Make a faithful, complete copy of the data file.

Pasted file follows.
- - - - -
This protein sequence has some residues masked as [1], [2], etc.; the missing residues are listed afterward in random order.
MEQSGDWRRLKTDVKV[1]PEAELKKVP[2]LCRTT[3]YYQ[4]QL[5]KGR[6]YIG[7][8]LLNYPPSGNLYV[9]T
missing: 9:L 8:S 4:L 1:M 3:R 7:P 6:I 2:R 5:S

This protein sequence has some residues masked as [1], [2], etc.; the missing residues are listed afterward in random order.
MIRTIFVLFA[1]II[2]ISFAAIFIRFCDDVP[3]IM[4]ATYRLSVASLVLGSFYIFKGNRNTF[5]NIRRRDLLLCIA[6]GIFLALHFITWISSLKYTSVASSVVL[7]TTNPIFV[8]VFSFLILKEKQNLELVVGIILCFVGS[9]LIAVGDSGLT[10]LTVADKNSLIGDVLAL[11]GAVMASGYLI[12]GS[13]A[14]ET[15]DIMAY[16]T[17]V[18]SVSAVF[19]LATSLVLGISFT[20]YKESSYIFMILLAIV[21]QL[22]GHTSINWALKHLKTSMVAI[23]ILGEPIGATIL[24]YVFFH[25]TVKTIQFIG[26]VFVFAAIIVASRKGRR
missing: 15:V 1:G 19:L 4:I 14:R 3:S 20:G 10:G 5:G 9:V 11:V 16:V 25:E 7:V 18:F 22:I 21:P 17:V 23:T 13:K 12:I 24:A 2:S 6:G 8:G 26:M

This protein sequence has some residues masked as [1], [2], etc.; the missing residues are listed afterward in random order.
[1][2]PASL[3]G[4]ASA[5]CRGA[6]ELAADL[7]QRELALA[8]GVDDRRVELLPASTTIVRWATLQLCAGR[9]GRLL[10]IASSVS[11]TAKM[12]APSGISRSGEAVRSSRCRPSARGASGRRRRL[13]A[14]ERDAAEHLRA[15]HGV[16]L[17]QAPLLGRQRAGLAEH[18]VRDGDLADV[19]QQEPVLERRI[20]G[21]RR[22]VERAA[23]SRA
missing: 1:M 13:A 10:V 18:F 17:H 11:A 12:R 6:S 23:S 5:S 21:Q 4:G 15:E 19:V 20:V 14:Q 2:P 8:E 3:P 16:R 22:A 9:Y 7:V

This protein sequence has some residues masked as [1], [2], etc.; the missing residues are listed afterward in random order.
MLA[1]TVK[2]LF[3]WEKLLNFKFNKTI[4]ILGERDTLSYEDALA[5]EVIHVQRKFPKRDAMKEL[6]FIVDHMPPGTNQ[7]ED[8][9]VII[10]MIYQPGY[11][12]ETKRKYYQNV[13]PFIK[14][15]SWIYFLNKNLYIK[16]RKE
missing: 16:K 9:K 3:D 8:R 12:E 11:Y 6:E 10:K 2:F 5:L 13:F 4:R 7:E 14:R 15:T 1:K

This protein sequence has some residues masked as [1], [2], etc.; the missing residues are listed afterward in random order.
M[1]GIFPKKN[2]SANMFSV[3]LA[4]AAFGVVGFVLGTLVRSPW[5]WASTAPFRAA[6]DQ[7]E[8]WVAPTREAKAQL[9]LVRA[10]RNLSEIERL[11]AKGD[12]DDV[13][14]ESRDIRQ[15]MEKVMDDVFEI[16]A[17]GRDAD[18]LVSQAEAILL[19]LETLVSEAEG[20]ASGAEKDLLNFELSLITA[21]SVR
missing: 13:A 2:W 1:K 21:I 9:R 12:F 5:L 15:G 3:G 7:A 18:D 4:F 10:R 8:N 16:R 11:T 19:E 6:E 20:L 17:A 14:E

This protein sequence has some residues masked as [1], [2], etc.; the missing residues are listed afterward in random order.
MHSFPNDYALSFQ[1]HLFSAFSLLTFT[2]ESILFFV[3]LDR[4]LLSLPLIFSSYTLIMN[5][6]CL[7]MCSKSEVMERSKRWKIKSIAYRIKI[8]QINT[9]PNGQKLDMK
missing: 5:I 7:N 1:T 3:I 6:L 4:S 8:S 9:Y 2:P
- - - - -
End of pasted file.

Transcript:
This protein sequence has some residues masked as [1], [2], etc.; the missing residues are listed afterward in random order.
MEQSGDWRRLKTDVKV[1]PEAELKKVP[2]LCRTT[3]YYQ[4]QL[5]KGR[6]YIG[7][8]LLNYPPSGNLYV[9]T
missing: 9:L 8:S 4:L 1:M 3:R 7:P 6:I 2:R 5:S

This protein sequence has some residues masked as [1], [2], etc.; the missing residues are listed afterward in random order.
MIRTIFVLFA[1]II[2]ISFAAIFIRFCDDVP[3]IM[4]ATYRLSVASLVLGSFYIFKGNRNTF[5]NIRRRDLLLCIA[6]GIFLALHFITWISSLKYTSVASSVVL[7]TTNPIFV[8]VFSFLILKEKQNLELVVGIILCFVGS[9]LIAVGDSGLT[10]LTVADKNSLIGDVLAL[11]GAVMASGYLI[12]GS[13]A[14]ET[15]DIMAY[16]T[17]V[18]SVSAVF[19]LATSLVLGISFT[20]YKESSYIFMILLAIV[21]QL[22]GHTSINWALKHLKTSMVAI[23]ILGEPIGATIL[24]YVFFH[25]TVKTIQFIG[26]VFVFAAIIVASRKGRR
missing: 15:V 1:G 19:L 4:I 14:R 3:S 20:G 10:G 5:G 9:V 11:V 16:V 25:E 7:V 18:F 22:I 21:P 17:V 23:T 13:K 12:I 24:A 2:S 6:G 8:G 26:M

This protein sequence has some residues masked as [1], [2], etc.; the missing residues are listed afterward in random order.
[1][2]PASL[3]G[4]ASA[5]CRGA[6]ELAADL[7]QRELALA[8]GVDDRRVELLPASTTIVRWATLQLCAGR[9]GRLL[10]IASSVS[11]TAKM[12]APSGISRSGEAVRSSRCRPSARGASGRRRRL[13]A[14]ERDAAEHLRA[15]HGV[16]L[17]QAPLLGRQRAGLAEH[18]VRDGDLADV[19]QQEPVLERRI[20]G[21]RR[22]VERAA[23]SRA
missing: 1:M 13:A 10:V 18:F 17:H 11:A 12:R 6:S 23:S 5:S 21:Q 4:G 15:E 19:V 20:V 14:Q 2:P 8:E 3:P 16:R 22:A 9:Y 7:V

This protein sequence has some residues masked as [1], [2], etc.; the missing residues are listed afterward in random order.
MLA[1]TVK[2]LF[3]WEKLLNFKFNKTI[4]ILGERDTLSYEDALA[5]EVIHVQRKFPKRDAMKEL[6]FIVDHMPPGTNQ[7]ED[8][9]VII[10]MIYQPGY[11][12]ETKRKYYQNV[13]PFIK[14][15]SWIYFLNKNLYIK[16]RKE
missing: 16:K 9:K 3:D 8:R 12:E 11:Y 6:E 10:K 2:F 5:L 13:F 4:R 7:E 14:R 15:T 1:K

This protein sequence has some residues masked as [1], [2], etc.; the missing residues are listed afterward in random order.
M[1]GIFPKKN[2]SANMFSV[3]LA[4]AAFGVVGFVLGTLVRSPW[5]WASTAPFRAA[6]DQ[7]E[8]WVAPTREAKAQL[9]LVRA[10]RNLSEIERL[11]AKGD[12]DDV[13][14]ESRDIRQ[15]MEKVMDDVFEI[16]A[17]GRDAD[18]LVSQAEAILL[19]LETLVSEAEG[20]ASGAEKDLLNFELSLITA[21]SVR
missing: 13:A 2:W 1:K 21:I 9:R 12:F 5:L 15:G 3:G 7:A 18:D 4:F 10:R 8:N 16:R 11:T 19:E 6:E 20:L 17:A 14:E

This protein sequence has some residues masked as [1], [2], etc.; the missing residues are listed afterward in random order.
MHSFPNDYALSFQ[1]HLFSAFSLLTFT[2]ESILFFV[3]LDR[4]LLSLPLIFSSYTLIMN[5][6]CL[7]MCSKSEVMERSKRWKIKSIAYRIKI[8]QINT[9]PNGQKLDMK
missing: 5:I 7:N 1:T 3:I 6:L 4:S 8:S 9:Y 2:P